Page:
A: Circuit is the Michigan’s highest level trial court. It also functions as appeal court. It has three divisions: (a) trial court for criminal cases (felony and high misdemeanor), (b) criminal appellate court against District court rulings, (c) Civil Court for civil lawsuits in which suit value is above $ 25,000, or seeking equitable relief or injunctions, and Family Court for all family law matters, including child protection proceedings, juvenile delinquency, and personal protection orders.
Q: What is a bench warrant?
A: A court order directing the arrest of the defendant and appearance in court if the defendant fails to appear for a hearing or violates a court order. A bench warrant may be issued against the defendant who violates a condition of bond or a probationer who violates a term of probation.
Q: What is arraignment?
A: Initial appearance of the defendants is known as arraignment. In this appearance, the court determines the identity of the defendants and informs the defendant of the nature of the criminal charges and their potential penalties. The court also decides whether the defendant will be released on bond, and the amount of bail for such release. A preliminary examination hearing date is normally fixed at the arraignment.
Q: What is a preliminary examination hearing?
A: At preliminary examination hearing, the prosecutor attorney must present evidence to show that there is probable cause to believe a crime has been committed. In this hearing, the judge decides whether cause for trial exists. If the evidence is insufficient to substantiate the charges, the judge will dismiss the case against the defendant.
Q: What is pretrial conference?
A: Pretrial conference is a court-scheduled meeting between the defendant/defendant’s attorney and the prosecutor to discuss potential plea bargains, schedule motions and/or choose a date for trial.
Q: What is motion hearing?
A: A Motion is an application requesting a judge to issue a ruling on a legal matter. After receiving a motion, a judge can deny or grant the motion based on its contents, or the judge can schedule a hearing. After hearing, the judge decides the motion, and it is called an order. Motions are made before trials to determine preliminary and procedural issues, for example admissibility of evidence, adjournment of a trial date.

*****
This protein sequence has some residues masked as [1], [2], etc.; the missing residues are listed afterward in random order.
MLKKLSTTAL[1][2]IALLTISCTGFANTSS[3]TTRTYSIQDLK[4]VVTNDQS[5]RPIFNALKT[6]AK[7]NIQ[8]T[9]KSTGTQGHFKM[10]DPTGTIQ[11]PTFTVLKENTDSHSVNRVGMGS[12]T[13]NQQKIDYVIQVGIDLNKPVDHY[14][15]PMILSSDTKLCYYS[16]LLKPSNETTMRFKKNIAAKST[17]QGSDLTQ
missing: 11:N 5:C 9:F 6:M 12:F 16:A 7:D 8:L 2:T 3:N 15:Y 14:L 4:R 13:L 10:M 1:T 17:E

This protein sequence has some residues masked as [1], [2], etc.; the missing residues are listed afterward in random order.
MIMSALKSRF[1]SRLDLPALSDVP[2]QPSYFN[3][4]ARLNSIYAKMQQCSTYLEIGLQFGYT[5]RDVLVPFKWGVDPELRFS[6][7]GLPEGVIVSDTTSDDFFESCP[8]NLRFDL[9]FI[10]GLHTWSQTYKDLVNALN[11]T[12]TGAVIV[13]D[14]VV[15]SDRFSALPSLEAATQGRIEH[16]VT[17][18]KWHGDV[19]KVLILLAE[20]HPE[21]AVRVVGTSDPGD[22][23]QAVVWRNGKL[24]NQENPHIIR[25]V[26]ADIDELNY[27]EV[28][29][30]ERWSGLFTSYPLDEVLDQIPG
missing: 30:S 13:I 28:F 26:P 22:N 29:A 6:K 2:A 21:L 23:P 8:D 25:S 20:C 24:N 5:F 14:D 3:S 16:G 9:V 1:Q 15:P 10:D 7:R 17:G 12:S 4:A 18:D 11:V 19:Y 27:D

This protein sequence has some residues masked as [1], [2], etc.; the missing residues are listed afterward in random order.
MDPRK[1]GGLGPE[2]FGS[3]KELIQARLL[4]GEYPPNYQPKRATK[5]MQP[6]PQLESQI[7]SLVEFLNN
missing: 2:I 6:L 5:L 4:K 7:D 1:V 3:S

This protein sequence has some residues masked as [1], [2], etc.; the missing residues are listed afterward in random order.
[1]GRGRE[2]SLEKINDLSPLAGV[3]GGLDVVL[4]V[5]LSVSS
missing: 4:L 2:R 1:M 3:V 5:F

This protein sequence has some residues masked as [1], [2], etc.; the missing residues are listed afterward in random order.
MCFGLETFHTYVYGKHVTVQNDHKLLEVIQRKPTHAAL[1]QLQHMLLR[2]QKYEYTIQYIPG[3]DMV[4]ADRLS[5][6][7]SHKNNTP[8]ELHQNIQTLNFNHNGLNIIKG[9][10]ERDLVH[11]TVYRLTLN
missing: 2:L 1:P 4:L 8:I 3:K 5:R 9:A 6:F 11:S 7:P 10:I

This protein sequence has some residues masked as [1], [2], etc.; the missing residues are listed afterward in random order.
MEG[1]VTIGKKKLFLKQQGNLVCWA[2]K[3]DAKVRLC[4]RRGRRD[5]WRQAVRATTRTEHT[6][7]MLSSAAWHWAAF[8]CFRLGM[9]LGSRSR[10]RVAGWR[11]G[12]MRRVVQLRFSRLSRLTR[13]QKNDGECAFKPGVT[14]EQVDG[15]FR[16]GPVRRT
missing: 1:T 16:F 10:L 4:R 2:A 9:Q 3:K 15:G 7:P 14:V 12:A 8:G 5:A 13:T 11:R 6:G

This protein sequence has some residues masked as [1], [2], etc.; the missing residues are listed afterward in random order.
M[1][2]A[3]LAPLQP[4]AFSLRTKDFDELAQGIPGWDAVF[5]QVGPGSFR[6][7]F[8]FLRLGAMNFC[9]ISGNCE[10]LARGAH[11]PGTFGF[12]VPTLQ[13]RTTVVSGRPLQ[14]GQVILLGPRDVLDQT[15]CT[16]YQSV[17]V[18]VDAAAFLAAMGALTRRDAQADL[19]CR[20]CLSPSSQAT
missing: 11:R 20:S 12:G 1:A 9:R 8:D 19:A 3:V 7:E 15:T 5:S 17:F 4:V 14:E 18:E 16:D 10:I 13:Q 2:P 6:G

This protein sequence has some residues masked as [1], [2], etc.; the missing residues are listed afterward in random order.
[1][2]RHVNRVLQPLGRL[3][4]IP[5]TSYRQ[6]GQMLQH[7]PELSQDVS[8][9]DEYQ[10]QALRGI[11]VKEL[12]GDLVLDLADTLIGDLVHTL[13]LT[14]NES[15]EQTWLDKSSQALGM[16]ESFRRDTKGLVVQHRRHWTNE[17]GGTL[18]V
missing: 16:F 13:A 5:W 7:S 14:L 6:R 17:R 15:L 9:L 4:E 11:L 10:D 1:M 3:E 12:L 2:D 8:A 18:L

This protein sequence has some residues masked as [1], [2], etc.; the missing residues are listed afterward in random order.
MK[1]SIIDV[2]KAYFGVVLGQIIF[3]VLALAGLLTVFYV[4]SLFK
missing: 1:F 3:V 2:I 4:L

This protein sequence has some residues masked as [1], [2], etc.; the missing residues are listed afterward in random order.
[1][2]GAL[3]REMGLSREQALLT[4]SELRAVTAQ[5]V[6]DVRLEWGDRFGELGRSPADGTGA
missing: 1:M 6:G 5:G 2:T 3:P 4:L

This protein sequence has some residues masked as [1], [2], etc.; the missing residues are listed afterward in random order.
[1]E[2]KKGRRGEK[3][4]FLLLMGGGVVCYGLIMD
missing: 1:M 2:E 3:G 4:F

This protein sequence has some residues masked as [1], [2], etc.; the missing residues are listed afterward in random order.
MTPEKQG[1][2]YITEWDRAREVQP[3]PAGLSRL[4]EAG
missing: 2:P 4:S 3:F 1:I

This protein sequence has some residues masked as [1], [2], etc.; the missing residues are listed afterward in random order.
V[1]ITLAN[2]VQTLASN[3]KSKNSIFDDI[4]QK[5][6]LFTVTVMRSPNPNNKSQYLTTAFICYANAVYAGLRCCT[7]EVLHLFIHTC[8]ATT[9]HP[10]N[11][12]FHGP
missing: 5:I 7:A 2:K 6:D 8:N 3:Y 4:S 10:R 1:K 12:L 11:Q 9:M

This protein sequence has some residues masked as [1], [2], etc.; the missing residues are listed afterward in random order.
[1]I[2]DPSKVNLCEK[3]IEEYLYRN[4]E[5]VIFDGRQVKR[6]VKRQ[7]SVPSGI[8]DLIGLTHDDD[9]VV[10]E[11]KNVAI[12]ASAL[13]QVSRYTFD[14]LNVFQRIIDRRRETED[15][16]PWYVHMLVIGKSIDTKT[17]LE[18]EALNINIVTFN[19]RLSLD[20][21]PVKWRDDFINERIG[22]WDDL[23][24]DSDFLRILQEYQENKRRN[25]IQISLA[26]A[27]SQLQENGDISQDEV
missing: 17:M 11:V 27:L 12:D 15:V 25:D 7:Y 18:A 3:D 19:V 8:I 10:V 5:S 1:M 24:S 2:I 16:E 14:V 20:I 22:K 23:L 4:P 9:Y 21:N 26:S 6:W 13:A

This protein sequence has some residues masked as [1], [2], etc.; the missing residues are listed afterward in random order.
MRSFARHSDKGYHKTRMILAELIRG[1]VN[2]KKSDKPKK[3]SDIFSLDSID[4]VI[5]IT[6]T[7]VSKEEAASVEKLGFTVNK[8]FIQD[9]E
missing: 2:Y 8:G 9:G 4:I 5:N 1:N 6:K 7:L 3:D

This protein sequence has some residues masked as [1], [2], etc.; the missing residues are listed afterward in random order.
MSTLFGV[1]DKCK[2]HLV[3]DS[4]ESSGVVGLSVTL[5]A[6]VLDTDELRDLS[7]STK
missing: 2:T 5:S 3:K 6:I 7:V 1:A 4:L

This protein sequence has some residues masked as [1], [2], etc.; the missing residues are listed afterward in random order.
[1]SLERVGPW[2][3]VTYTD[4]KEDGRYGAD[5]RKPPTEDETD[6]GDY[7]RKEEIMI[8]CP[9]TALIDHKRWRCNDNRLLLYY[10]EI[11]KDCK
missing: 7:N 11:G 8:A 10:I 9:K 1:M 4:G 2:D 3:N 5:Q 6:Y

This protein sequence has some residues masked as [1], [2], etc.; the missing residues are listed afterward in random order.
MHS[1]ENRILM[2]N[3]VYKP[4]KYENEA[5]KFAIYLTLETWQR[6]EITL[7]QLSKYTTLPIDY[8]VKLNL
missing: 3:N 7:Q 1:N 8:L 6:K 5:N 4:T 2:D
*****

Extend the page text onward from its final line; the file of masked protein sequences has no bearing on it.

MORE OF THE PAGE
Q: What is the difference between a jury trial and a bench trial?
A: In a trial of a criminal case, a jury trial is held when the defense attorney or the prosecutor ask for a jury to listen to the evidence and decide the defendant’s guilt. In a jury trial of a criminal case, the jury is “trier of fact” rather than the judge. On the other hand, in a bench trial of a criminal case, both defense counsel and prosecutor are of the same mind to put aside their relevant rights of a jury trial and have the judge sit as “trier of fact.”
Q: How is sentencing done?
A: Through sentencing, a judge imposes punishment for a crime if the defendant is found guilty or entered a plea of guilty or no contest. In most of the cases, sentencing is done after completion of a Presentence Investigation Report (PSI), performed by the Court’s Probation Department after the Defendant is interviewed by a Probation Officer. The PSI contains relevant information concerning the defendant’s background and the offense committed.